I intend to look for another job. If it’s the will of God for me to work, I will get another job. Aside from that, I made Justina a promise. I spoke with her the night she passed on but I had to go there to confirm the next morning. I had to go inside there after wearing the kits. I was led in and I held her hands, I just wanted to know if she was truly dead. At that time, she was already dead. I told her that I would make sure I pursued those things she could not achieve that I knew about, in my own little way and with the help of individuals. I would make sure she fulfils the dreams. Before her death, she had a vision of a project that I don’t want to share here. If that is what will keep me busy for the rest of my life, I don’t mind to keep her memory alive. I wrote the plan and we were just waiting to complete our marriage plans before proceeding with the project. After her death, I had to go back to my system (laptop) to fetch out those things and start reworking them. I’m done with writing the plan and the next step is to register the business. Private individuals who may want to support the cause since she died while trying to save lives, are welcome. I don’t mind since it will be in memory of Justina Obioma Ejelonu. Yes, a lot of people have been asking me, after now, what next? You have lost a loved one, you’ve lost your job and you’ve come out negative, what next and I tell them that it boils down to God.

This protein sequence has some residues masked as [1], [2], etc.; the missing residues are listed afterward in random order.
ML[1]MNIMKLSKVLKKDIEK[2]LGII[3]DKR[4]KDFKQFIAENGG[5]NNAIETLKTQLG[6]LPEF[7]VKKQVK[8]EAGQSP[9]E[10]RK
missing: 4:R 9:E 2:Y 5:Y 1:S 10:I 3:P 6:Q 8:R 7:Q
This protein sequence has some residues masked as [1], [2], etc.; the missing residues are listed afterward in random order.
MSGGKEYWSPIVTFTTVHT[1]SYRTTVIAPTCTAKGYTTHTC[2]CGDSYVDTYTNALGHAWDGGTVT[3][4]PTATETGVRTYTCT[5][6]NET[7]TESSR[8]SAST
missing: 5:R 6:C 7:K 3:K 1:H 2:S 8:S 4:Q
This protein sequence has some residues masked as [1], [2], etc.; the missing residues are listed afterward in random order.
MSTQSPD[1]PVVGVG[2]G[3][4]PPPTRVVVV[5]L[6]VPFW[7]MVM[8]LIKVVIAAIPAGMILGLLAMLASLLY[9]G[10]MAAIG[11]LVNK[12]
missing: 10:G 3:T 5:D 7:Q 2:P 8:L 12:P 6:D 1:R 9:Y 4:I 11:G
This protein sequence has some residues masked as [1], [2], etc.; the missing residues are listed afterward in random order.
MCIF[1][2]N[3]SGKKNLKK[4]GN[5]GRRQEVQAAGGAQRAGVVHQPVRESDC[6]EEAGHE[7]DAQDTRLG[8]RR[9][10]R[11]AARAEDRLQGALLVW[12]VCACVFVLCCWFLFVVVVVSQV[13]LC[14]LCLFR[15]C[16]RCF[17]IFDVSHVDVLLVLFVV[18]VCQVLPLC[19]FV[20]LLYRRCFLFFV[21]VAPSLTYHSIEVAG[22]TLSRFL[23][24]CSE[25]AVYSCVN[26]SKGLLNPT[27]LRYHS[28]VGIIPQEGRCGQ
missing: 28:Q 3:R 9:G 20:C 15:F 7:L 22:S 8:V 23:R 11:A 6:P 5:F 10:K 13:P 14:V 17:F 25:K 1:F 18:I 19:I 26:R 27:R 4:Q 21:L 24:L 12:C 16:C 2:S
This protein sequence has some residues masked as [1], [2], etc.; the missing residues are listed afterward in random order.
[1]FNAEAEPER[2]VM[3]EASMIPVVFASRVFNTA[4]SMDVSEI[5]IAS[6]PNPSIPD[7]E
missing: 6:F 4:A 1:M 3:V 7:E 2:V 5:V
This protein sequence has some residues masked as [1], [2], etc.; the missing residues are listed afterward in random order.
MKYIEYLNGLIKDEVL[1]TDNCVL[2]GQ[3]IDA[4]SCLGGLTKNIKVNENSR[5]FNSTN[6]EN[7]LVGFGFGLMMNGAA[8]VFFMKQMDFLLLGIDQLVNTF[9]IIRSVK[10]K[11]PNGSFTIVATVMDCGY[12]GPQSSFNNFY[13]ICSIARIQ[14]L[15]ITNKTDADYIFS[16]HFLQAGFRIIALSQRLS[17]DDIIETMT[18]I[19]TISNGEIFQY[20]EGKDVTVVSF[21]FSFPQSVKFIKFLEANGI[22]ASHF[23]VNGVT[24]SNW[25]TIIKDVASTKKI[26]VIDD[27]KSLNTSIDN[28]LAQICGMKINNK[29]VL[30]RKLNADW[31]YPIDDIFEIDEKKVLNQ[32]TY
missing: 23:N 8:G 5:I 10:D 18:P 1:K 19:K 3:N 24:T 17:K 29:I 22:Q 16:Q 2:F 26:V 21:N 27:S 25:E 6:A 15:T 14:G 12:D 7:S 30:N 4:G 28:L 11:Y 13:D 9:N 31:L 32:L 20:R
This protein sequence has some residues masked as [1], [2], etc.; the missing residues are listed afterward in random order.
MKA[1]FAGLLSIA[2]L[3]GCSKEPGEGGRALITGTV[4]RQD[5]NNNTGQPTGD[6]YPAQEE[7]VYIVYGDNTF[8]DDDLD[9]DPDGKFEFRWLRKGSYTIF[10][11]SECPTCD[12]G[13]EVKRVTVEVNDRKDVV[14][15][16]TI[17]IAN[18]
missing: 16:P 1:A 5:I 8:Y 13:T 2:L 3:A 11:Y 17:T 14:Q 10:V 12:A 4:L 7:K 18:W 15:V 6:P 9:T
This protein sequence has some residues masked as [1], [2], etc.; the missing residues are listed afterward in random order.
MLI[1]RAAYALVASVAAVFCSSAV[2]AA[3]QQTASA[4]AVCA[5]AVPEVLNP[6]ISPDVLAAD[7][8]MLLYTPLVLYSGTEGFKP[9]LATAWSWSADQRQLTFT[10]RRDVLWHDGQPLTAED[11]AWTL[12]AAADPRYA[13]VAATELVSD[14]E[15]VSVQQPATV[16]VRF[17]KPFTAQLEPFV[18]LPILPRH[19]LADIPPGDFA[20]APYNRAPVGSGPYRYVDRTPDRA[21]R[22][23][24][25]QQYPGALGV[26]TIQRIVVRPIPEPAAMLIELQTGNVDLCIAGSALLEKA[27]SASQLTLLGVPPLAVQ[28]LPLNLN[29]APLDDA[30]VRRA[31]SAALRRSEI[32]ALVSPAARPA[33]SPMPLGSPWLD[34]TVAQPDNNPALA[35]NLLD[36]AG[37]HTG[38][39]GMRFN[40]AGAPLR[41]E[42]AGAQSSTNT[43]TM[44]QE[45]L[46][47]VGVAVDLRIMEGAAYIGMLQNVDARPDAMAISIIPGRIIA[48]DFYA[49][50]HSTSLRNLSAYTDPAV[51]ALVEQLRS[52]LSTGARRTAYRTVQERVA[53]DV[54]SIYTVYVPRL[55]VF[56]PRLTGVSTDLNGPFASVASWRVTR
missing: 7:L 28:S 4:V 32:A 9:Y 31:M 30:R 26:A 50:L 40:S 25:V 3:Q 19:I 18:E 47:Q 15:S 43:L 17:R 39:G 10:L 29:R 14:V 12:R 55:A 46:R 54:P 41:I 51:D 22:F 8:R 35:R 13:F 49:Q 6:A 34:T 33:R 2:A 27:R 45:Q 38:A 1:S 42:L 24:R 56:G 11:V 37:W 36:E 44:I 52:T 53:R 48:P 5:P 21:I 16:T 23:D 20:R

You said you held her hand after she had died. But can you recall the last time you saw her alive and what she said to you?
The last day I saw her alive was three weeks today because she died on a Thursday morning. She requested to see me and I went inside to see her, cleaned her and made sure her surroundings were clean and okay. She was on drips and I spoke with her. She requested for tea, hot or cold. There was no way I could get hot water around so I went to get beverage and two bottles of table water to prepare the tea (beverage) for her. I also bought bread for her. That was the last thing I bought for her. I remember she said she loved me; that was the last thing she told me. After cleaning her up, she called on one of the doctors, a WHO doctor, Dr. David. She said softly to the doctor, did I not tell you? The doctor asked what. She said did I not tell you that if my husband comes here, a miracle would happen. I laughed and the doctor said yes. I had to clean her up that day.
You took some risks taking Justina to the hospital and cleaning her up, didn’t you know the risks involved?